Finally, if you have the means—buy a piece of art! Don’t be afraid to buy art from Dallas galleries and Dallas artists. Many are exceptional and need your support. It is a wonderful way to start or deepen a relationship with both the gallery and the artist. Plus, once you buy a piece of art you become a collector—arguably the most powerful people in the Dallas art world. And you get to own an amazing piece of art that moved you in some way.

Even if you don’t, go look at the art anyway. The artists and galleries spend countless hours putting these shows together and part of it is so that people can experience the artwork. You never know when you might encounter a work of art that will change your life, shift how you see the world or yourself, or just make you thankful to be alive. I hope to see some of you out this weekend. Without further ado, here are this week’s openings:

Thursday:

Jay Cantrell: Constructions at
Ro2 Art at The Magnolia Theatre – February 16, 6 -8 p.m.
3699 McKinney Avenue Dallas, Texas 75204

Opening of Practice: Mosaic Community Exhibition at
Creative Arts Center of Dallas – February 16, 6 – 8:30 p.m.
2360 Laughlin Drive Dallas, Texas 75228

Friday:

Faces of Earth at
LuminArté Fine Art Gallery – February 17, 7 – 10 p.m.
1727 E Levee Street Dallas, Texas 75207

Saturday:

Robert Hudson: Between the Lines at
Bivins Gallery – February 18, 5 – 8 p.m.
300 Crescent Court Ste 100, Dallas, Texas 75201

Jeanine Michna-Bales: Through Darkness to Light at
Photos Do Not Bend Gallery – February 18, 5 – 8 p.m.
154 Glass Street, Ste 104, Dallas, Texas, 75207

VANGUARD at
Laura Rathe Fine Art – February 18, 5 – 8 p.m.
1130 Dragon Street Dallas, Texas 75207

Jennifer Morgan: Mesonoxian Meditations at
Carneal Simmons Contemporary Art – February 18, 5 – 8:30 p.m.
1415 Slocum Street, Ste 105, Dallas, Texas 75207

Krista Harris, Faith Scott Jessup and Carolin Wehrmann at
Craighead Green Gallery – February 18, 5 – 8 p.m.
1011 Dragon Street Dallas, Texas 75207

Scott Dykema: Indigenous at
Wall Gallery – February 18, 5 – 8 p.m.
1529 Dragon Street, Dallas, Texas 75207

Through Thick and Thin: Image Painting Today at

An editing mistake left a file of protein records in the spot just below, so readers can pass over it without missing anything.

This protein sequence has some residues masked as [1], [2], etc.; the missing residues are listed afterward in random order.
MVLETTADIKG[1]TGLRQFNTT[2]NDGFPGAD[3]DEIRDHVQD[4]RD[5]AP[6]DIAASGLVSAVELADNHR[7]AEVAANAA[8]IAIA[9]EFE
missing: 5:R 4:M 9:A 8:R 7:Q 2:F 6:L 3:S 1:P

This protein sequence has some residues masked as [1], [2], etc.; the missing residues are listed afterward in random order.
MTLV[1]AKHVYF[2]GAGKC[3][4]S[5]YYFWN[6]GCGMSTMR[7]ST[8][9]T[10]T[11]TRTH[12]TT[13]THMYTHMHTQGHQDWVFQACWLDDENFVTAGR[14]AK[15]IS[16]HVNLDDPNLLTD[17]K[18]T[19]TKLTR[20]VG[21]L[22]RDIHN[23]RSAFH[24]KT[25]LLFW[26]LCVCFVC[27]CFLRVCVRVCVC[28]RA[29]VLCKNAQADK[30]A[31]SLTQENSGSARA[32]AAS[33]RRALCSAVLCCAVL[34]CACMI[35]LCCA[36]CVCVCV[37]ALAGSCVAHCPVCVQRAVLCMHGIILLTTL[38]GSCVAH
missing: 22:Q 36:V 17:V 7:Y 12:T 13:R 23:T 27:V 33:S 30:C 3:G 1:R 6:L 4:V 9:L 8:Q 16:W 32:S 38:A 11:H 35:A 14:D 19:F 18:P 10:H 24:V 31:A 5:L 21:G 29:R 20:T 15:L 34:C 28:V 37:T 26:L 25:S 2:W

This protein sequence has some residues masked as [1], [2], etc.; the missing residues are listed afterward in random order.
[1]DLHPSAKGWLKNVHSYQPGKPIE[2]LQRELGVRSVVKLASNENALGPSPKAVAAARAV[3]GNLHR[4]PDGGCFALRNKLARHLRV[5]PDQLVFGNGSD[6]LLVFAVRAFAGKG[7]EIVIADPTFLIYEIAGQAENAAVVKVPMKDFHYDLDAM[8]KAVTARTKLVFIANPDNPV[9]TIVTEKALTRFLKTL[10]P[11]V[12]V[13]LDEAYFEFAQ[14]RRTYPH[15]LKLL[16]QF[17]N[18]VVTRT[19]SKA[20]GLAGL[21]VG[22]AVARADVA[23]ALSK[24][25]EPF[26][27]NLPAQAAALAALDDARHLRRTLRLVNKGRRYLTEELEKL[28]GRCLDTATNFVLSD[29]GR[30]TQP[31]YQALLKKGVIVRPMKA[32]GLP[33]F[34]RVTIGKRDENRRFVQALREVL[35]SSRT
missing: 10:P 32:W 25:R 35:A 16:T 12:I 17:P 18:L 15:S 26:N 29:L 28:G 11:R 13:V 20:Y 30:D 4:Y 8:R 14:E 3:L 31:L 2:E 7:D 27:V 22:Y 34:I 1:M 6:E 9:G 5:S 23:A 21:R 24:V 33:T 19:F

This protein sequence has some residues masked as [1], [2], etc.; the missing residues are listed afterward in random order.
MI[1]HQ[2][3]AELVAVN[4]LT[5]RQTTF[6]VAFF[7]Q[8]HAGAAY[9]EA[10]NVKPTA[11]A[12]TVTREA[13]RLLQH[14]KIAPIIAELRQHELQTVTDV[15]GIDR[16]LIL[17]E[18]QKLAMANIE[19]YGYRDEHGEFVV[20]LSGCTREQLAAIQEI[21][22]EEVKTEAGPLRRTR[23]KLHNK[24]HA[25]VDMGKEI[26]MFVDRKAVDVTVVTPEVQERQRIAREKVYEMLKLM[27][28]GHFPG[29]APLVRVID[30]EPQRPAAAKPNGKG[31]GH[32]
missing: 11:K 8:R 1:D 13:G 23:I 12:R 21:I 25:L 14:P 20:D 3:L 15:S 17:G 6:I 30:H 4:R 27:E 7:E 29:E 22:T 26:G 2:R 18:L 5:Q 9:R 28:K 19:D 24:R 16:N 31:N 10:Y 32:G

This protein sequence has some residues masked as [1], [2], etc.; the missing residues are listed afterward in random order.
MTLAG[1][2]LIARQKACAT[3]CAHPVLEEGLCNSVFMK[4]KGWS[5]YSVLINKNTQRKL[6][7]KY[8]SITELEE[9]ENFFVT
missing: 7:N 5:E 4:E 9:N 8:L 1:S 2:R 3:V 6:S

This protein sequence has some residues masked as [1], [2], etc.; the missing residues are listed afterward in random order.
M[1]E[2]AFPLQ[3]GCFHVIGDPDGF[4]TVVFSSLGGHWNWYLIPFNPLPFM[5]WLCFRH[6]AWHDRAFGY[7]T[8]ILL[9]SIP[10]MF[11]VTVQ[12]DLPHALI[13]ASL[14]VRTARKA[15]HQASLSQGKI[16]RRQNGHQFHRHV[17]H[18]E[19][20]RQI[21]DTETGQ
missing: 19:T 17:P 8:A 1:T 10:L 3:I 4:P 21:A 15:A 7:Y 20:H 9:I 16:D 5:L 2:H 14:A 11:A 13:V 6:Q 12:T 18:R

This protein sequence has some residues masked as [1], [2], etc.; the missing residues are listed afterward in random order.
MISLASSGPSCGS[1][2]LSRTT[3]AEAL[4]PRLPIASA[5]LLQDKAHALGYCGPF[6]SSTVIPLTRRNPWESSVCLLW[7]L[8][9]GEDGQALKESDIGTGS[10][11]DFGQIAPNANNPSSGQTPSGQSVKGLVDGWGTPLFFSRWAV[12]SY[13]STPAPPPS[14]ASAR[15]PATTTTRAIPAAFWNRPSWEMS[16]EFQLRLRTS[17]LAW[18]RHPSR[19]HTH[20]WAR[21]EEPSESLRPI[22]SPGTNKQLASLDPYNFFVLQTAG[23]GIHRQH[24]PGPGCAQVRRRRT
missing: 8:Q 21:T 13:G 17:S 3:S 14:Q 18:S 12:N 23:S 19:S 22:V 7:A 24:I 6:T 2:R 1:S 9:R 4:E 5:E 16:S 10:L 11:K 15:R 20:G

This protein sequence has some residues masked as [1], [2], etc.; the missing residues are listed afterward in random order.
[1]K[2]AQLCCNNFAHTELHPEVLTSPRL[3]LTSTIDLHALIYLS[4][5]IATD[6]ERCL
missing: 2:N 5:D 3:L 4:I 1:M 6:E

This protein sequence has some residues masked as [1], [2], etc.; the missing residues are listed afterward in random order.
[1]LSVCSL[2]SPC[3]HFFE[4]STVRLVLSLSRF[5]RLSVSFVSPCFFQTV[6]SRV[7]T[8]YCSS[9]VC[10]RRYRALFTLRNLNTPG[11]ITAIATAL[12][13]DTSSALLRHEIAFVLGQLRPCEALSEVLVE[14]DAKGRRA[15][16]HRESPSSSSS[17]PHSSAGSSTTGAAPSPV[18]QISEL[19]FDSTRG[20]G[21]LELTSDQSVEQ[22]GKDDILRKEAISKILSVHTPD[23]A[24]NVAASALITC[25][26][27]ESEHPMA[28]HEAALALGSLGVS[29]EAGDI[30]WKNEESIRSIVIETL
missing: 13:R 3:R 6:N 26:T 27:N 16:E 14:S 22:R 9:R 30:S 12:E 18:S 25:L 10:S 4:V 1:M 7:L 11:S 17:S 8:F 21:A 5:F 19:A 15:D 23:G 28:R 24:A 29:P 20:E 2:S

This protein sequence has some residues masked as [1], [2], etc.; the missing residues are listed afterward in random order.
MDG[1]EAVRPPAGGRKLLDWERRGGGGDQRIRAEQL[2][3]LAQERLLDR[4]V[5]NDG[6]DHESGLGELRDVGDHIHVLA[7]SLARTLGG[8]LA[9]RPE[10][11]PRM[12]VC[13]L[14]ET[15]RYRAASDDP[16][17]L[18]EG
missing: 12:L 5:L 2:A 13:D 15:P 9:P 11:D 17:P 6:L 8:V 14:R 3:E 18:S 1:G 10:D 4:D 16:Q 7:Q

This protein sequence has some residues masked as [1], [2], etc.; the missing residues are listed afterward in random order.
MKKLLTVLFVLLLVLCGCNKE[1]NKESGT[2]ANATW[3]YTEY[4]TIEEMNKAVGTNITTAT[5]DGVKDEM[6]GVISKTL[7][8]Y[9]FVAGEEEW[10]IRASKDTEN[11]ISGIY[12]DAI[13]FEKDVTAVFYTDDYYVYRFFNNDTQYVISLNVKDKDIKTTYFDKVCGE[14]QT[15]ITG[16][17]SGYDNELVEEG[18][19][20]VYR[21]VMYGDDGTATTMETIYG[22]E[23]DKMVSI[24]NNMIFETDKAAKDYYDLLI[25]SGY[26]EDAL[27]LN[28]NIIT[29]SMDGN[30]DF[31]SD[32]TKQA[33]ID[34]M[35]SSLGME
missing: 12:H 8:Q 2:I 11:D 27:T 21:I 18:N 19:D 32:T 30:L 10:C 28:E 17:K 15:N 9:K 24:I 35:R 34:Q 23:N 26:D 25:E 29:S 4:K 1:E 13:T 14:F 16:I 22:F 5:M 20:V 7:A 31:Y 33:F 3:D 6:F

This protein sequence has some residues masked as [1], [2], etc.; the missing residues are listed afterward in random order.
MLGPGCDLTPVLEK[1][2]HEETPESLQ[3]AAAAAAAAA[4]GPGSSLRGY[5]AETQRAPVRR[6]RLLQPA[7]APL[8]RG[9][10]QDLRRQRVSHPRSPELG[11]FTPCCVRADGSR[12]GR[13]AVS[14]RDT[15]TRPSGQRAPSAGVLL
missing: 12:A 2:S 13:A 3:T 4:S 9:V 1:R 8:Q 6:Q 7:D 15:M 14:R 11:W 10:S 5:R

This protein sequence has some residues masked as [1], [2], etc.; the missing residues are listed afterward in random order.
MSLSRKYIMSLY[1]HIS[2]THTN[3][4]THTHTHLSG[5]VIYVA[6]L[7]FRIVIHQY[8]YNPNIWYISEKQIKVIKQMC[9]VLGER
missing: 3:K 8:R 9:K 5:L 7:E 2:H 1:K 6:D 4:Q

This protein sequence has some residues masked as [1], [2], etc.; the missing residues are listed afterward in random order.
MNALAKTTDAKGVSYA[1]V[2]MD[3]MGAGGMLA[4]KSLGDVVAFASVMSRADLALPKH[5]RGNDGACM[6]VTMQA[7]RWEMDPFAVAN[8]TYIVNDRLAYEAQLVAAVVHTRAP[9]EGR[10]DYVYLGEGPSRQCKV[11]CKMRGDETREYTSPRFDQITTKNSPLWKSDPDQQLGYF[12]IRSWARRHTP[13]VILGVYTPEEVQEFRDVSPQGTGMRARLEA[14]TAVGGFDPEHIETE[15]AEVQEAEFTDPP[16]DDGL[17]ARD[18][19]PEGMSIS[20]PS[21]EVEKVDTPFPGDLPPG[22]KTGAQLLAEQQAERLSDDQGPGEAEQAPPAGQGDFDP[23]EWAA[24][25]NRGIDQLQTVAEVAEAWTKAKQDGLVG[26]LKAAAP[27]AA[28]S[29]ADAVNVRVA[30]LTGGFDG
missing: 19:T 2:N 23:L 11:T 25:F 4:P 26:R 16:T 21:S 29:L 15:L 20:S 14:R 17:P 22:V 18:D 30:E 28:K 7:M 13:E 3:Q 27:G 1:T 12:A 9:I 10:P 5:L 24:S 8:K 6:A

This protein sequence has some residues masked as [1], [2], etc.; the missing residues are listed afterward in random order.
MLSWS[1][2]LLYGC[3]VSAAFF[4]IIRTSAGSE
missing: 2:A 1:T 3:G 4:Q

Erin Cluley Gallery – February 18, 5 – 8 p.m.
414 Fabrication Street Dallas, Texas 75212

Transformed: reclamation, re-invention + identity at
Site 131 – February 18, 5 – 8 p.m.
131 Payne Street, Dallas, Texas 75207

Patti Oleon: Neither Here Nor There at
Cris Worley Fine Arts – February 18, 5 – 8 p.m.
1845 E Levee Street, Ste 110, Dallas, Texas 75207

Joan Winter: Edge of Light at
Holly Johnson Gallery – February 18, 5 – 8 p.m.
1845 E Levee Street, Ste 100, Dallas, Texas 75207

Fred Villanueva and Chris Lattanzio at
Mary Tomás Gallery – February 18, 5:30 – 8:30 p.m.
1110 Dragon Street, Dallas, Texas, 75207

Barsamian, Fahamu Pecou, and Maria Molteni at
Conduit Gallery – February 18, 6 – 8 p.m.
1626 Hi Line Drive, Ste C, Dallas, Texas 75207

Terrell James: SOTOL View at
Barry Whistler Gallery – February 18, 6 – 8 p.m.
315 Cole Street Ste 120, Dallas, Texas 75207

Lucas Martell and Gina S. Orlando at
Circuit 12 Contemporary – February 18, 6 – 9 p.m.
1811 E Levee Street, Dallas, Texas 75207

Mayra Barraza: History Lessons at
Liliana Bloch Gallery – February 18, 6 – 9 p.m.
2271 Monitor Street, Dallas, Texas 75207

Lucy Kirkman Allen and Heath West at
Galleri Urbane Marfa + Dallas – February 18, 6 p.m. – 9 p.m.
2277 Monitor Street Dallas, Texas 75207

Lily Hanson and Brad Tucker at
Kirk Hopper Fine Art – February 18, 6 – 8 p.m.
3008 Commerce Street, Dallas, Texas 75226

Joshua Goode: Outhouse Oracle at
The MAC – February 18, 6 – 9 p.m.
1601 S Ervay St, Dallas, Texas 75215

500X College Expo at
500 X – February 18, 7 – 10 p.m.
500 Exposition Ave, Dallas, Texas 75226